The Skyline dome car.

"The Canadian" at Jasper...

Sleeper Touring class (sleepers): This is the luxury option. Formerly known as Silver & Blue class, in Sleeper Touring class you have your own private 2-berth bedroom or 1-berth roomette or 'section' with comfortable beds, the fare includes all meals in the elegant Sleeper Touring class restaurant car, and you can use the famous 'Park' observation-lounge car at the rear of the train. The 'Park' car, 18 of which were built and all named after Canadian parks, features a classic north American 'vista dome' upstairs, the bullet lounge at the rear (complimentary tea and coffee always available) and the mural lounge downstairs underneath the dome. There are several different types of sleeper, all with hot showers at the end of the corridor.

Sections: Sections are the cheapest type of sleeper, also known as simply 'upper or lower berths'. Sections consist of open-plan seats arranged in pairs facing each other (useful bit of information: The person with the slightly more expensive lower berth always gets the seat facing forward during the day). At night, the seats pull together to form a lower berth, and an upper berth folds out from the wall. Curtains are fitted to each bunk for privacy.

Roomettes or bedroom: The next step up from a section is a roomette or bedroom. If you are travelling alone, you will travel in a roomette. This is a very compact single room, just big enough for a large seat with plenty of legroom, and a leg-rest with a toilet bowl hidden underneath. There is a washbasin in the corner. At night, a bed folds down from behind the seat, taking up almost all of the roomette. Bedrooms are larger rooms for two people, with separate en suite washroom and toilet. An upper and lower berth convert to seats for daytime use. Bedrooms are the same price per person as a roomette.

Economy Class seating.
Seats have a generous recline
and fold-out leg-rests.

Sleeper Touring Class dining-car.
Meals are included for sleeper touring class passengers.

Sleeper Touring Class 'Section' sleepers, in daytime mode.
Sleeper Touring Class single-bed roomette. Perhaps the cosiest room for one person on the rails! Just big enough for one armchair by day with toilet shown here with padded lid closed, washbasin and fold out table. The bed is stored behind the seat, on its end (in the middle picture you can see the handle to lower the bed). At night, the bed folds down and takes up most of the compartment - you need to raise it to use the toilet!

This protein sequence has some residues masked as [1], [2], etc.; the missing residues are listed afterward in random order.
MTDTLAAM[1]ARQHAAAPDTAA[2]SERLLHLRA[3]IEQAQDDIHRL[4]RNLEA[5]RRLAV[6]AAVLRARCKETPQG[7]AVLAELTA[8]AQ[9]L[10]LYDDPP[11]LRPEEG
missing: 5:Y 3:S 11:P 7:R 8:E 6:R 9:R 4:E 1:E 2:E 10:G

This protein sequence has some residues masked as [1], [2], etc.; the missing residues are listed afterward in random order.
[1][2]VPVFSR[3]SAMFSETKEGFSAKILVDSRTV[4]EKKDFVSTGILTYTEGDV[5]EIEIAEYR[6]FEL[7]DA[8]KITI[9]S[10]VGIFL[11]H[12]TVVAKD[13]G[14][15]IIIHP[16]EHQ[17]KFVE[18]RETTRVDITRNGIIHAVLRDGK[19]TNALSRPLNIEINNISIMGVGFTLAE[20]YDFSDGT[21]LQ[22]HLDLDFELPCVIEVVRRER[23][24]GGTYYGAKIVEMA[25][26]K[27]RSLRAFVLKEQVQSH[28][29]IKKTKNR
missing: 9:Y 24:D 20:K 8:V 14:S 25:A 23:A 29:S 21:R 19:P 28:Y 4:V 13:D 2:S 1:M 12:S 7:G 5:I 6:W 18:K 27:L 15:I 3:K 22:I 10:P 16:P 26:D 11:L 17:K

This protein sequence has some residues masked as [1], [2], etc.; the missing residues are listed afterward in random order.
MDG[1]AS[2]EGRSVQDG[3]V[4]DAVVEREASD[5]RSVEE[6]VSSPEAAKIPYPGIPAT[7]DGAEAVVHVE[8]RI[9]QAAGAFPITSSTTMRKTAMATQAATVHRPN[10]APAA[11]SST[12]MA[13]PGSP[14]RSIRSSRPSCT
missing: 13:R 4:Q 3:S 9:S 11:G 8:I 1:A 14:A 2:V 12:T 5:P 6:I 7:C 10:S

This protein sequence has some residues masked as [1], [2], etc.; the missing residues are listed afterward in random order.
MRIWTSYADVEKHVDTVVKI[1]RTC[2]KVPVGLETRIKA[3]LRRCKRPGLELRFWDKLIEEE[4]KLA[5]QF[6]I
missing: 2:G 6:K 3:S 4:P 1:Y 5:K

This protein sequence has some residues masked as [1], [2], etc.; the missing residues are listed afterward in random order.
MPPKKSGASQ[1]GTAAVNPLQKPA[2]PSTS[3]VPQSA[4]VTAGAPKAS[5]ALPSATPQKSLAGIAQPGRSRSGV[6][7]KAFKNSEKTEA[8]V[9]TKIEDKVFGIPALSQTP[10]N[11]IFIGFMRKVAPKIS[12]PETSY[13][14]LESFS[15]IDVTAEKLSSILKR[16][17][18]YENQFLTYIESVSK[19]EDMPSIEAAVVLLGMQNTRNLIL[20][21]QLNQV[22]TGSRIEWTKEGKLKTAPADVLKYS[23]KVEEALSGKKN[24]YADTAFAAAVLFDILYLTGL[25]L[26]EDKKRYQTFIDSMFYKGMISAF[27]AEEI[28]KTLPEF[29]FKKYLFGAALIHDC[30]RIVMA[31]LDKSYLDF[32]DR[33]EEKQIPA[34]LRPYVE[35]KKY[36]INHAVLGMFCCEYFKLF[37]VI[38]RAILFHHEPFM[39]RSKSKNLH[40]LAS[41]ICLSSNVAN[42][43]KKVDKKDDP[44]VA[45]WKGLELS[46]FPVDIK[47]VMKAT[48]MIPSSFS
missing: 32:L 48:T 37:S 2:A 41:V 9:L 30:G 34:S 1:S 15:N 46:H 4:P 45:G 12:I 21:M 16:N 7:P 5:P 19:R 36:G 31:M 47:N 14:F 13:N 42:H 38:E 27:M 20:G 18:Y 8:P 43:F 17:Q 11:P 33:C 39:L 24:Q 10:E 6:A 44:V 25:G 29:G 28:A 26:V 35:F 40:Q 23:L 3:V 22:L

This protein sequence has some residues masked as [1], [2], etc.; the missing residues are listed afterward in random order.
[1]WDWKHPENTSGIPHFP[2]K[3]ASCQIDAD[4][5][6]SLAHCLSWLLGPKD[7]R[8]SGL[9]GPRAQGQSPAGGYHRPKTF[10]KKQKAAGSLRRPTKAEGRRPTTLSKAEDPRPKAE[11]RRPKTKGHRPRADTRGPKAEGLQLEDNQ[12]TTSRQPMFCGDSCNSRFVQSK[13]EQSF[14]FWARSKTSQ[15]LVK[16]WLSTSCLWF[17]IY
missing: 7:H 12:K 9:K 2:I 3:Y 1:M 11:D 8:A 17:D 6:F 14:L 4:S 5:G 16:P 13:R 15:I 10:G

The Canadian's 'Park' car.
The Canadian's 'Park' car:
Sleeper Touring class passengers can use the 'Park' car at the rear of the train.

The 'bullet lounge' at the back of the train.

Go up into the vista dome for superb views of the scenery all around the train. Economy class seats passengers also have access to a sightseeing dome.

Can you stop off on the way? Yes, of course you can, just be aware that every leg of your journey requires a seat or berth reservation for a specific train & date. You cannot buy an 'open' ticket and hop on & off trains spontaneously without a reservation. But it's easy to pre-book stopovers, viarail has a 'multi-city' option which allows you to specify a Toronto-Vancouver journey with one or more stopovers at places along the way, such as Winnipeg or Jasper (for Jasper national park).

The Océan": The Océan has 'Economy class' reclining seats, 'Sleeper class' sleeping-cars, with restaurant car, coffee shop and lounge. In the summer tourist season from June to October it also has 'Sleeper Touring class' sleeping-cars and a 1955-vintage stainless-steel observation dome/lounge car at the back, like the one attached to the rear of the 'Canadian'. This observation/lounge car is reserved exclusively for Sleeper Touring class passengers, and meals in the restaurant car are included in the Sleeper Touring class fare (extra for other passengers). In summer, all departures of the Océan use modern air-conditioned sleeping-cars (some with private toilet and shower) and reclining seat cars originally built in the UK for the abortive Channel Tunnel night trains, and now marketed by VIA Rail as 'Renaissance' cars. In winter (Nov-April), four departures per week use Renaissance cars, the remaining two departures per week use 1955-built stainless steels seats and sleepers, similar to those used on the Toronto-Vancouver 'Canadian'. Exact departure times may vary slightly in winter, November to April. There is also a Montreal-Gaspé portion of this train, using 1950s stainless steel cars, attached three times a week.

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I obtained most of the information for this page on http://www.seat61.com/Canada.htm